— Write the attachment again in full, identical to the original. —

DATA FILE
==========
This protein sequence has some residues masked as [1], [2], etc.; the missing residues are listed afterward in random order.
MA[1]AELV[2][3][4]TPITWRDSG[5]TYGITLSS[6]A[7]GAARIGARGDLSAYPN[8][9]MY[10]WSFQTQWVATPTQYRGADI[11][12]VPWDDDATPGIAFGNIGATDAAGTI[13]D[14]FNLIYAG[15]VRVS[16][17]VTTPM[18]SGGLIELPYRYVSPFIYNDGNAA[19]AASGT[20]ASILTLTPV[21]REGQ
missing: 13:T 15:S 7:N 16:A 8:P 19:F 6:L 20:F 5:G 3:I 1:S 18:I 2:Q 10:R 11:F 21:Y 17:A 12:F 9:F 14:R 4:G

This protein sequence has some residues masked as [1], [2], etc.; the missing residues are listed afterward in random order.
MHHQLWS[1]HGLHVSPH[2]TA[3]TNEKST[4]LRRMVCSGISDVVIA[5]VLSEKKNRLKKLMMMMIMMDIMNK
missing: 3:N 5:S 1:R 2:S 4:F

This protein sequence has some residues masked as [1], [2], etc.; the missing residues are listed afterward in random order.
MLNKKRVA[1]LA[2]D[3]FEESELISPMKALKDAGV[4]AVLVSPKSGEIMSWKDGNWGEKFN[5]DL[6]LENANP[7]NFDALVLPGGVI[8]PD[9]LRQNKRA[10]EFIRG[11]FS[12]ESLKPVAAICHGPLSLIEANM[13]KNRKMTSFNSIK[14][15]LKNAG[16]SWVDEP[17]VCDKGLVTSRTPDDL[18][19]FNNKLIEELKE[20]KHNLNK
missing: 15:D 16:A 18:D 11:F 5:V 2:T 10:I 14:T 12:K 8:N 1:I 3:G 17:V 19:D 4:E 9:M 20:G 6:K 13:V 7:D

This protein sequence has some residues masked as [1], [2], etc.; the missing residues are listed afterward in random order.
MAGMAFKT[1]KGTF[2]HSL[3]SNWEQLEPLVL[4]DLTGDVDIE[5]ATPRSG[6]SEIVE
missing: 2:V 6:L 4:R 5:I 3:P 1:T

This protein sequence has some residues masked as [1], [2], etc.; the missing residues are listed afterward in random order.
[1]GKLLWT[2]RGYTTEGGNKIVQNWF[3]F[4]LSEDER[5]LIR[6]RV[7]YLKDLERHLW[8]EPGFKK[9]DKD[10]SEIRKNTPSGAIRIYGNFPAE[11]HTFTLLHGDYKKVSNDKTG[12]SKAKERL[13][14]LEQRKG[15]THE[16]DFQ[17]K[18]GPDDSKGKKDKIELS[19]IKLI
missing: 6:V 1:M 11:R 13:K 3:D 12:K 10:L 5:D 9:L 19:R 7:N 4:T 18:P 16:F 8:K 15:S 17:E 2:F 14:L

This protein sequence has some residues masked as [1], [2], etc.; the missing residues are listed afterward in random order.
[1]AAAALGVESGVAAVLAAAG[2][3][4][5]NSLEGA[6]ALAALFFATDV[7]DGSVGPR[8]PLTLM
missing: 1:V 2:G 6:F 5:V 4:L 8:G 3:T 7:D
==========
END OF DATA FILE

This protein sequence has some residues masked as [1], [2], etc.; the missing residues are listed afterward in random order.
MA[1]AELV[2][3][4]TPITWRDSG[5]TYGITLSS[6]A[7]GAARIGARGDLSAYPN[8][9]MY[10]WSFQTQWVATPTQYRGADI[11][12]VPWDDDATPGIAFGNIGATDAAGTI[13]D[14]FNLIYAG[15]VRVS[16][17]VTTPM[18]SGGLIELPYRYVSPFIYNDGNAA[19]AASGT[20]ASILTLTPV[21]REGQ
missing: 13:T 15:S 7:N 16:A 8:P 19:F 6:L 20:F 5:G 3:I 1:S 18:I 2:Q 10:R 11:F 21:Y 17:A 12:F 9:F 14:R 4:G

This protein sequence has some residues masked as [1], [2], etc.; the missing residues are listed afterward in random order.
MHHQLWS[1]HGLHVSPH[2]TA[3]TNEKST[4]LRRMVCSGISDVVIA[5]VLSEKKNRLKKLMMMMIMMDIMNK
missing: 3:N 5:S 1:R 2:S 4:F

This protein sequence has some residues masked as [1], [2], etc.; the missing residues are listed afterward in random order.
MLNKKRVA[1]LA[2]D[3]FEESELISPMKALKDAGV[4]AVLVSPKSGEIMSWKDGNWGEKFN[5]DL[6]LENANP[7]NFDALVLPGGVI[8]PD[9]LRQNKRA[10]EFIRG[11]FS[12]ESLKPVAAICHGPLSLIEANM[13]KNRKMTSFNSIK[14][15]LKNAG[16]SWVDEP[17]VCDKGLVTSRTPDDL[18][19]FNNKLIEELKE[20]KHNLNK
missing: 15:D 16:A 18:D 11:F 5:V 2:T 10:I 14:T 12:K 8:N 1:I 3:G 17:V 19:D 4:E 9:M 20:G 6:K 13:V 7:D

This protein sequence has some residues masked as [1], [2], etc.; the missing residues are listed afterward in random order.
MAGMAFKT[1]KGTF[2]HSL[3]SNWEQLEPLVL[4]DLTGDVDIE[5]ATPRSG[6]SEIVE
missing: 2:V 6:L 4:R 5:I 3:P 1:T

This protein sequence has some residues masked as [1], [2], etc.; the missing residues are listed afterward in random order.
[1]GKLLWT[2]RGYTTEGGNKIVQNWF[3]F[4]LSEDER[5]LIR[6]RV[7]YLKDLERHLW[8]EPGFKK[9]DKD[10]SEIRKNTPSGAIRIYGNFPAE[11]HTFTLLHGDYKKVSNDKTG[12]SKAKERL[13][14]LEQRKG[15]THE[16]DFQ[17]K[18]GPDDSKGKKDKIELS[19]IKLI
missing: 6:V 1:M 11:R 13:K 3:D 12:K 10:L 5:D 9:L 19:R 7:N 4:T 18:P 16:F 8:K 15:S 17:E 2:F 14:L

This protein sequence has some residues masked as [1], [2], etc.; the missing residues are listed afterward in random order.
[1]AAAALGVESGVAAVLAAAG[2][3][4][5]NSLEGA[6]ALAALFFATDV[7]DGSVGPR[8]PLTLM
missing: 1:V 2:G 6:F 5:V 4:L 8:G 3:T 7:D